from The American Heritage® Dictionary of the English Language, 4th Edition

  • n. Deliberation, consideration, or planning beforehand.
  • n. Preparation or thought for the future. See Synonyms at prudence.

from Wiktionary, Creative Commons Attribution/Share-Alike License

  • n. Thinking beforehand or in advance, planning; prior or previous consideration; premeditation.
  • n. Anticipation.
  • n. Provident care; prudence.

from the GNU version of the Collaborative International Dictionary of English

  • adj. Thought of, or planned, beforehand; aforethought; prepense; hence, deliberate.
  • n. A thinking or planning beforehand; prescience; premeditation; forecast; provident care.

from The Century Dictionary and Cyclopedia

  • n. A thinking beforehand; previous consideration; premeditation.
  • n. Provident care; prudence.
  • n. Synonyms Foresight, precaution, forecast.

from WordNet 3.0 Copyright 2006 by Princeton University. All rights reserved.

  • n. planning or plotting in advance of acting
  • n. judiciousness in avoiding harm or danger


from Wiktionary, Creative Commons Attribution/Share-Alike License

From Middle English forethouht, forethoght, from Old English *foreþōht (“forethought”), equivalent to fore- +‎ thought. Compare also forethink.


  • For neither in this chapter nor anywhere in Christ's teaching is there one word against what we call forethought, and they who would find in the words of Jesus any encouragement to thriftlessness are but misrepresenting Him and deceiving themselves.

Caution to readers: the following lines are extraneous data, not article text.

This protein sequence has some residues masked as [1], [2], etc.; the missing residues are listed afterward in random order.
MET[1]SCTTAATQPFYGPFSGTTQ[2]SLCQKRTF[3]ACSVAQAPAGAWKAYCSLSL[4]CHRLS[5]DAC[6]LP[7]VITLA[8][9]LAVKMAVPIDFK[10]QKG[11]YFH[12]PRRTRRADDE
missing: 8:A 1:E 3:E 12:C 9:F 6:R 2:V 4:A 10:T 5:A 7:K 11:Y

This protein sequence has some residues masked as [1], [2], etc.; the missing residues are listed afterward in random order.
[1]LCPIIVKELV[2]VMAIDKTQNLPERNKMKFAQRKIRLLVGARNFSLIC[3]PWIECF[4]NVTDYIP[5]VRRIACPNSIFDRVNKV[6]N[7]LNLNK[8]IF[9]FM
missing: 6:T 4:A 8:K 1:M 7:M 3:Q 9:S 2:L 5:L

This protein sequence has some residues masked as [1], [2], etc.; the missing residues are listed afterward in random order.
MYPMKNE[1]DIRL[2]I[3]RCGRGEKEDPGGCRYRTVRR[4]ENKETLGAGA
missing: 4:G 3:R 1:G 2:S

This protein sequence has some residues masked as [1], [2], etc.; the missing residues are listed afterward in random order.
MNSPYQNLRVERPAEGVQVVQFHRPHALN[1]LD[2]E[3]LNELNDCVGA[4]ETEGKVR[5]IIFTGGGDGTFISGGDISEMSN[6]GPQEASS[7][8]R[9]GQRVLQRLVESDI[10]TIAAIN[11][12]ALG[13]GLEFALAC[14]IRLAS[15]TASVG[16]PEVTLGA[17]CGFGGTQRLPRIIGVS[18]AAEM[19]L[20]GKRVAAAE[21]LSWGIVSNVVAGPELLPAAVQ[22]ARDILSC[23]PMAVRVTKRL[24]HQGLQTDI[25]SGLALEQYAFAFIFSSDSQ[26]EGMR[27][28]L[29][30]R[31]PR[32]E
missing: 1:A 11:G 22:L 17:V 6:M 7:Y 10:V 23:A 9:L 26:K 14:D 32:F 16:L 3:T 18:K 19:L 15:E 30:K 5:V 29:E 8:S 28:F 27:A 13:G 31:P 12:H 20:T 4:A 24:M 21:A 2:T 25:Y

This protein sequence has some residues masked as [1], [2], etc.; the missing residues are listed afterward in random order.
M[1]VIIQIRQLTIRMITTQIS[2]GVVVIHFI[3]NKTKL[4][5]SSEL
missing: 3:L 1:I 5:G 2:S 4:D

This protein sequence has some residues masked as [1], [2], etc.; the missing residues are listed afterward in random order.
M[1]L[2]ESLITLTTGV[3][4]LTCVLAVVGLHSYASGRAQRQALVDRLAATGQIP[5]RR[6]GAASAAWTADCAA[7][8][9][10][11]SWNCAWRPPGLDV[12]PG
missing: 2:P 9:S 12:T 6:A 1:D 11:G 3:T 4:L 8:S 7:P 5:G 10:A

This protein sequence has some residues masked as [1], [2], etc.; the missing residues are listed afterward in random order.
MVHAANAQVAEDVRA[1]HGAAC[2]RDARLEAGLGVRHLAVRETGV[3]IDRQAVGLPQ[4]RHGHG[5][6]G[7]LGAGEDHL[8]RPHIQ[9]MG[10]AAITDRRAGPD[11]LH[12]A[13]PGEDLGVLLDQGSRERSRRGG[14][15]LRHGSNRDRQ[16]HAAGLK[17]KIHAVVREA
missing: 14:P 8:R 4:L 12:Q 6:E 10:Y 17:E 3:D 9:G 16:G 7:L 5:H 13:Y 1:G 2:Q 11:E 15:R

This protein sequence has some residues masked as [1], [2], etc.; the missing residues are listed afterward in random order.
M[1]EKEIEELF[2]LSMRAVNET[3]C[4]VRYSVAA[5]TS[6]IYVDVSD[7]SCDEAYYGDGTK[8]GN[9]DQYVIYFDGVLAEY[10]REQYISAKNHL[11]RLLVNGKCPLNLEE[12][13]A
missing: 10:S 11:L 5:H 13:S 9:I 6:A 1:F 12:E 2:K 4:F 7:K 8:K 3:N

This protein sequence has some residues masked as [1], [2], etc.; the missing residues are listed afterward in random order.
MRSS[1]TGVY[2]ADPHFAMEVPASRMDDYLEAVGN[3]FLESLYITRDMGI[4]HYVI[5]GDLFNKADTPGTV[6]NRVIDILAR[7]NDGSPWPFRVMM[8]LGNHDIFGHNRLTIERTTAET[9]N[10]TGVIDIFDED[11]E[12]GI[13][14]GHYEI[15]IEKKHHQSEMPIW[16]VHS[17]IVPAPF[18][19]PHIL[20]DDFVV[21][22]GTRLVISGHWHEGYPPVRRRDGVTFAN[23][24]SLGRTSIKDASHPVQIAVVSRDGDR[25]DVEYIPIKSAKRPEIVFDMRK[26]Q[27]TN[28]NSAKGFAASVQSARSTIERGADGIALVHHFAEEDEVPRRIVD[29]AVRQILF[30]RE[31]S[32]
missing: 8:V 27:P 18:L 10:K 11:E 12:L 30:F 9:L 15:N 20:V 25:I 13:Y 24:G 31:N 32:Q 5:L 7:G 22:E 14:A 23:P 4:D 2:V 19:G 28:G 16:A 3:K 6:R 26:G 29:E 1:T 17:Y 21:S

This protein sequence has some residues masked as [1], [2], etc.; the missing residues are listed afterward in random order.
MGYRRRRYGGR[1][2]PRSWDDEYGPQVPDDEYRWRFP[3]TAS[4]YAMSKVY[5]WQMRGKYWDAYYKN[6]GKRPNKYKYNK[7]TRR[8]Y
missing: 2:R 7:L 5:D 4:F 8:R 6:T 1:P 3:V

The Teaching of Jesus

  • What makes me object to it is the lack of long-term forethought about what the chemicals being pumped into our bodies could be doing besides helping us lose weight. - Stuff

  • And beautifully agreeing with the forethought is the fact that when the Tribes had their lots assigned them in Palestine, the city of Jerusalem fell in the portion of

    The Lost Ten Tribes, and 1882

  • Thus prudent forethought, which is one of the first conditions of a successful life, may easily degenerate into that most miserable state of mind in which men are perpetually anticipating and dwelling upon the uncertain dangers and evils of an uncertain future.

    The Map of Life Conduct and Character

  • The latter possesses, although he frequently abuses it, the faculty of self-control and forethought, which is entirely wanting in the former.

    System der volkswirthschaft. English

  • Those that have sought to divide the Nation know exactly what they do ... and their reasons are legion, and the forethought is the exact same that Epimetheus had.

    The Jacksonian Party

  • Of course, all this requires forethought, which isn't always easy or possible.

    Adobe Blogs

  • Sen. McCain showed poor judgment and forethought, which is disturbing given that he says this area is his strong suit.

    The Berkeley Daily Planet, The East Bay's Independent Newspaper

  • Putting prices on things would be tantamount to efficient behavior and thoughtful consideration of the client or customer, and that kind of forethought and pro-active behavior is simply not valued here, barely known or recognized.

    Prices almost never listed

  • Earlier studies suggested that the prefrontal cortex (just behind the forehead) takes the greatest hit; this is the region responsible for executive function such as forethought, reasoning, and "fluid" intelligence — the ability to figure out, for instance, which letter best continues the sequence G-B-F-C-E.

    This Is Your Brain. Aging.


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